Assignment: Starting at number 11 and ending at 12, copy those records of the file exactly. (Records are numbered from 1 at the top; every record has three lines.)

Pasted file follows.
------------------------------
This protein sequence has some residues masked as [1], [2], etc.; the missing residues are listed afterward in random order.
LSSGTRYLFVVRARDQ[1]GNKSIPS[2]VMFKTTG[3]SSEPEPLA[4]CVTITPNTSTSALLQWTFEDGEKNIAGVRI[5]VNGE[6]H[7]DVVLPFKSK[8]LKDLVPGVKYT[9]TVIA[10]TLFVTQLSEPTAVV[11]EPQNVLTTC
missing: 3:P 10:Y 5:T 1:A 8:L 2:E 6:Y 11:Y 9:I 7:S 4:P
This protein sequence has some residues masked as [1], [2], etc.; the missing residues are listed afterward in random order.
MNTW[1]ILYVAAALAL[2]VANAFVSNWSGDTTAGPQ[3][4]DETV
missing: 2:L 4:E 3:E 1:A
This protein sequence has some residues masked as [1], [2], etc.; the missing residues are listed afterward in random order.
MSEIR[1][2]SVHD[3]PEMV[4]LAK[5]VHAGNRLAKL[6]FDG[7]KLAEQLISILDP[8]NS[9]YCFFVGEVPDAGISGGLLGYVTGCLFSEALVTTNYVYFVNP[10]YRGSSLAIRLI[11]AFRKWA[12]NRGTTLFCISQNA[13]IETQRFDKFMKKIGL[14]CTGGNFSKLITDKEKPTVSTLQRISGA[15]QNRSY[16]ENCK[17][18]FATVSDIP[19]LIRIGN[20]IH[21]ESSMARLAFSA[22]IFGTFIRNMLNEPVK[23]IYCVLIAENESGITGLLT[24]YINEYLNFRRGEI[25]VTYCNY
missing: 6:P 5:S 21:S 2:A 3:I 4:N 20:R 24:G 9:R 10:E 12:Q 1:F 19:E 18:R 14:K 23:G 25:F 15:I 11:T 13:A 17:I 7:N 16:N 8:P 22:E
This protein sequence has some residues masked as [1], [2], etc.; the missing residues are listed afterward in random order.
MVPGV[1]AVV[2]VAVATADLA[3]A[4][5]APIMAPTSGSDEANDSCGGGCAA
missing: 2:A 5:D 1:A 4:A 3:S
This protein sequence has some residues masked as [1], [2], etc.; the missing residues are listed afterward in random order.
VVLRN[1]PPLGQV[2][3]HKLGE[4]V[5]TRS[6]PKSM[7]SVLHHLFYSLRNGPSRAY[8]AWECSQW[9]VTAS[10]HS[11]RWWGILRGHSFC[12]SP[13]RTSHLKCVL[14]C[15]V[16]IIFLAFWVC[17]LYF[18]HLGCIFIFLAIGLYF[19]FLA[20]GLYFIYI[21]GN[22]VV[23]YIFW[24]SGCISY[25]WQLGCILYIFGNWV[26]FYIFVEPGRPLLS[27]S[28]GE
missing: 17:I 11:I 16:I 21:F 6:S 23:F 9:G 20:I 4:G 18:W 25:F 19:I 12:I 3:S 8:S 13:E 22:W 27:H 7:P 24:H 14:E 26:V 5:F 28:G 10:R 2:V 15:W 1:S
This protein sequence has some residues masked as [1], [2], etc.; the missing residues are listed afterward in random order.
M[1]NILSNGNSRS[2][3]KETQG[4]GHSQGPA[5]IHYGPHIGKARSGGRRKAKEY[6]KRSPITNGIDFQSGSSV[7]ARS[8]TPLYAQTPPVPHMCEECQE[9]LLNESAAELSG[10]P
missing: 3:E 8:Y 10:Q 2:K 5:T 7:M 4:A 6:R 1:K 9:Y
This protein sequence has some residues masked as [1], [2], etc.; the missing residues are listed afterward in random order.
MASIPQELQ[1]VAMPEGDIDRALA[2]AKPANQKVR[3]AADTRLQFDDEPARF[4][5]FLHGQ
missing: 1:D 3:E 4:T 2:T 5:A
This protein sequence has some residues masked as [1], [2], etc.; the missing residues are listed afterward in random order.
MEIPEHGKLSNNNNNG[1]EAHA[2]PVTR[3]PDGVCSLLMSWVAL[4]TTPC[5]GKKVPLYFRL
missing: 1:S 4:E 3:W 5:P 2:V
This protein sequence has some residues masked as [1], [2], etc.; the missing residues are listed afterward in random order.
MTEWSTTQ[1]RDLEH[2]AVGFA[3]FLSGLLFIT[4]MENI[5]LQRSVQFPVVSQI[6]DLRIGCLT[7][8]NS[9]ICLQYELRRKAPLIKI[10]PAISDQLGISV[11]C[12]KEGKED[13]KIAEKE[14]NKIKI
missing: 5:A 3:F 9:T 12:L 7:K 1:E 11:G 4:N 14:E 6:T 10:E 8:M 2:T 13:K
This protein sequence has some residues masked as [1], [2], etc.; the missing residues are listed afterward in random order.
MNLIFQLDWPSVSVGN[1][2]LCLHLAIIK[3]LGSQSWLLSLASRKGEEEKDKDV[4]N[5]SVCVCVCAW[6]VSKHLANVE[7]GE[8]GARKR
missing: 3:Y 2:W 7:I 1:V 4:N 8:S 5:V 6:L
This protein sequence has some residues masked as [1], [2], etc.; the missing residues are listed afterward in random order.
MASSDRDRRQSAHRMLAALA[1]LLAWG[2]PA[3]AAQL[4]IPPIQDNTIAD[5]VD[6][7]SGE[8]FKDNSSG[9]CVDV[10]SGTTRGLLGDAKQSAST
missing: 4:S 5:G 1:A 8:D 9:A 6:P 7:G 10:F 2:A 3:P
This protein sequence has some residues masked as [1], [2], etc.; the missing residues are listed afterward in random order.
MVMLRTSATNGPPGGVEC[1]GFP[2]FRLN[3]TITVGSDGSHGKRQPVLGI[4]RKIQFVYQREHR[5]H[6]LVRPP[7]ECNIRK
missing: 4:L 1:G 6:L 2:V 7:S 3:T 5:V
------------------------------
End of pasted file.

This protein sequence has some residues masked as [1], [2], etc.; the missing residues are listed afterward in random order.
MASSDRDRRQSAHRMLAALA[1]LLAWG[2]PA[3]AAQL[4]IPPIQDNTIAD[5]VD[6][7]SGE[8]FKDNSSG[9]CVDV[10]SGTTRGLLGDAKQSAST
missing: 4:S 5:G 1:A 8:D 9:A 6:P 7:G 10:F 2:A 3:P
This protein sequence has some residues masked as [1], [2], etc.; the missing residues are listed afterward in random order.
MVMLRTSATNGPPGGVEC[1]GFP[2]FRLN[3]TITVGSDGSHGKRQPVLGI[4]RKIQFVYQREHR[5]H[6]LVRPP[7]ECNIRK
missing: 4:L 1:G 6:L 2:V 7:S 3:T 5:V